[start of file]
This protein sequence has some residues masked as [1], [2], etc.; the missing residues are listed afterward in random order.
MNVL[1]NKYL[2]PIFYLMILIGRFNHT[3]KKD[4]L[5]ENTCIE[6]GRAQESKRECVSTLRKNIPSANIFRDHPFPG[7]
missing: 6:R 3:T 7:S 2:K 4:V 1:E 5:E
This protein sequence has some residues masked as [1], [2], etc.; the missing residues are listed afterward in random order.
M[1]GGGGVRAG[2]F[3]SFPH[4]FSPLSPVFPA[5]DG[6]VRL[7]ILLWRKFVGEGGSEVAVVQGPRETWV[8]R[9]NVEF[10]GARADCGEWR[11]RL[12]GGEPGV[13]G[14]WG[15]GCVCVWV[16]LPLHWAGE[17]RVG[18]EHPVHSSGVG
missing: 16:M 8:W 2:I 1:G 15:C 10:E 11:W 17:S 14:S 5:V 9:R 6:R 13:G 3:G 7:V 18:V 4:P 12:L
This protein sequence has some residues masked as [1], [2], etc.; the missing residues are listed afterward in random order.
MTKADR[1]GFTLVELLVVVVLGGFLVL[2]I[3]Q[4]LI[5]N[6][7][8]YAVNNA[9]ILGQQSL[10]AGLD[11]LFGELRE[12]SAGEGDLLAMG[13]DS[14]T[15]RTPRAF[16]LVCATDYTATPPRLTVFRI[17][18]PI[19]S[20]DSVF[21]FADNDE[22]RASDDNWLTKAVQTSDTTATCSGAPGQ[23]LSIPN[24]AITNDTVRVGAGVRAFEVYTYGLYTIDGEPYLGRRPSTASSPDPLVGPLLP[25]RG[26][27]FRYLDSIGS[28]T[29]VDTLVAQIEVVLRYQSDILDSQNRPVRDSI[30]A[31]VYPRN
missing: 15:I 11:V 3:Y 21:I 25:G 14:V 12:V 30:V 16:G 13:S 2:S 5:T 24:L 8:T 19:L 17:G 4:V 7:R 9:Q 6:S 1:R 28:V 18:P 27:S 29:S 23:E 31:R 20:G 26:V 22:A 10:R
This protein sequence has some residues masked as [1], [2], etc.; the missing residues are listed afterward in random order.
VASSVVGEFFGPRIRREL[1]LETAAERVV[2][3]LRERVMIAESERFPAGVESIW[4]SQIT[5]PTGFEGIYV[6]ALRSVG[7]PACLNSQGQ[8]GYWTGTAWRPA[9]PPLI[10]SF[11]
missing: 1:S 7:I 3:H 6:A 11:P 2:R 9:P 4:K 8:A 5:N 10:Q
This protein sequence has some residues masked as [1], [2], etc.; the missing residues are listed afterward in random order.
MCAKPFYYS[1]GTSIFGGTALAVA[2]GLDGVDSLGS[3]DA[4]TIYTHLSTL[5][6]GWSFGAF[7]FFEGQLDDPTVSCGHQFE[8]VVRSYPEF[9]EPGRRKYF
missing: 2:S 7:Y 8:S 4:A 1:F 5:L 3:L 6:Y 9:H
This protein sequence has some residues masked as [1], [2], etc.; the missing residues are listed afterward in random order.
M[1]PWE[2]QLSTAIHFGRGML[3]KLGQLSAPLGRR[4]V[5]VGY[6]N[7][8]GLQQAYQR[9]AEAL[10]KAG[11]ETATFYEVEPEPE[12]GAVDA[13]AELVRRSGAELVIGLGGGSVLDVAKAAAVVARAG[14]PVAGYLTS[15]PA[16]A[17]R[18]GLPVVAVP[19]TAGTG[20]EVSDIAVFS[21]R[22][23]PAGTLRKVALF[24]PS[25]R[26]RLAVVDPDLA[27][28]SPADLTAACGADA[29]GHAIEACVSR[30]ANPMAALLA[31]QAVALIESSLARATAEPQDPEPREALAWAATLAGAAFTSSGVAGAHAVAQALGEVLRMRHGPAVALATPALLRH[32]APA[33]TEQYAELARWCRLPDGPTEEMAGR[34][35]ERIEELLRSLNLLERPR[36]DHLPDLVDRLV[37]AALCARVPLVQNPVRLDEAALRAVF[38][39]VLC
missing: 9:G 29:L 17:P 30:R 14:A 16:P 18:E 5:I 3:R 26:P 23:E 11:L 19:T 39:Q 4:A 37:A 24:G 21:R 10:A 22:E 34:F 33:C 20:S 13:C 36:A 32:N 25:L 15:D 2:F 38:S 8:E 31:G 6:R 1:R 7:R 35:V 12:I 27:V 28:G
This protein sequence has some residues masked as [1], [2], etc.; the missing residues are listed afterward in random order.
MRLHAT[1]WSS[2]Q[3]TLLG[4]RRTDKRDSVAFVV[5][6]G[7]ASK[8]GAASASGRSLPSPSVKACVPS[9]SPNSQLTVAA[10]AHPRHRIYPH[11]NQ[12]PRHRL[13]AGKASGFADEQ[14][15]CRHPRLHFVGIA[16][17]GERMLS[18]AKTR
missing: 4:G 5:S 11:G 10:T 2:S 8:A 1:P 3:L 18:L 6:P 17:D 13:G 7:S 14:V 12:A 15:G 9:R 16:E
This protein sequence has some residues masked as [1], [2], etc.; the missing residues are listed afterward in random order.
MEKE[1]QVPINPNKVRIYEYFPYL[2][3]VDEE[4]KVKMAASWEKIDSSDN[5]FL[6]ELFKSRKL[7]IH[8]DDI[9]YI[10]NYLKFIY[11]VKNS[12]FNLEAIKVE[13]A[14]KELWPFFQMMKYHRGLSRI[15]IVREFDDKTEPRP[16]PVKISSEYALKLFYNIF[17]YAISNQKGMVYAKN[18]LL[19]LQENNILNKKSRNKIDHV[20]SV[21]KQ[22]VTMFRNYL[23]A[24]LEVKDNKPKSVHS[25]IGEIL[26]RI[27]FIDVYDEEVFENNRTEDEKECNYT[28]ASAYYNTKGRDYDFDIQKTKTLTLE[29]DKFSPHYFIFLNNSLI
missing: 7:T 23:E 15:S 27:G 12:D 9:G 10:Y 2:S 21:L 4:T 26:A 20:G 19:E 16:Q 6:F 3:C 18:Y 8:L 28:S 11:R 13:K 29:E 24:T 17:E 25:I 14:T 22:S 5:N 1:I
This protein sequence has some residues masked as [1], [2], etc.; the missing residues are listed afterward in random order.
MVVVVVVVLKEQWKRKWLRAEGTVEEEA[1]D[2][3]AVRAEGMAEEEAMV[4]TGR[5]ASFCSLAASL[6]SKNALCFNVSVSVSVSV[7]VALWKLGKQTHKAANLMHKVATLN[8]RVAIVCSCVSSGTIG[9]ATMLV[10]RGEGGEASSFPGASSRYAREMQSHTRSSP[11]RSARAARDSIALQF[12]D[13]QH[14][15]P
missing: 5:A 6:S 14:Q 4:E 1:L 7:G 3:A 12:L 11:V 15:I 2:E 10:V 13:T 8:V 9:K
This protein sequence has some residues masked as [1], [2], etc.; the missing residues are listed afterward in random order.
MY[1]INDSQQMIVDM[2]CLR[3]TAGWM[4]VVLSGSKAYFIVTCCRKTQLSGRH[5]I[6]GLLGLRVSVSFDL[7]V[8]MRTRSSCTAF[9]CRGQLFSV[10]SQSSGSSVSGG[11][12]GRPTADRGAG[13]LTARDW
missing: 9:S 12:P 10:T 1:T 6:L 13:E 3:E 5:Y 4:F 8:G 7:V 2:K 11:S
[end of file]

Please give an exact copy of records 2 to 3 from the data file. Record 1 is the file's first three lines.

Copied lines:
This protein sequence has some residues masked as [1], [2], etc.; the missing residues are listed afterward in random order.
M[1]GGGGVRAG[2]F[3]SFPH[4]FSPLSPVFPA[5]DG[6]VRL[7]ILLWRKFVGEGGSEVAVVQGPRETWV[8]R[9]NVEF[10]GARADCGEWR[11]RL[12]GGEPGV[13]G[14]WG[15]GCVCVWV[16]LPLHWAGE[17]RVG[18]EHPVHSSGVG
missing: 16:M 8:W 2:I 1:G 15:C 10:E 11:W 17:S 14:S 5:V 9:R 6:R 13:G 3:G 7:V 18:V 4:P 12:L
This protein sequence has some residues masked as [1], [2], etc.; the missing residues are listed afterward in random order.
MTKADR[1]GFTLVELLVVVVLGGFLVL[2]I[3]Q[4]LI[5]N[6][7][8]YAVNNA[9]ILGQQSL[10]AGLD[11]LFGELRE[12]SAGEGDLLAMG[13]DS[14]T[15]RTPRAF[16]LVCATDYTATPPRLTVFRI[17][18]PI[19]S[20]DSVF[21]FADNDE[22]RASDDNWLTKAVQTSDTTATCSGAPGQ[23]LSIPN[24]AITNDTVRVGAGVRAFEVYTYGLYTIDGEPYLGRRPSTASSPDPLVGPLLP[25]RG[26][27]FRYLDSIGS[28]T[29]VDTLVAQIEVVLRYQSDILDSQNRPVRDSI[30]A[31]VYPRN
missing: 15:I 11:V 3:Y 21:I 25:G 14:V 12:V 30:V 16:G 13:S 2:S 5:T 24:L 8:T 19:L 17:G 4:V 7:R 9:Q 6:S 1:R 28:V 18:P 27:S 29:S 23:E 31:R 20:G 26:V 22:A 10:R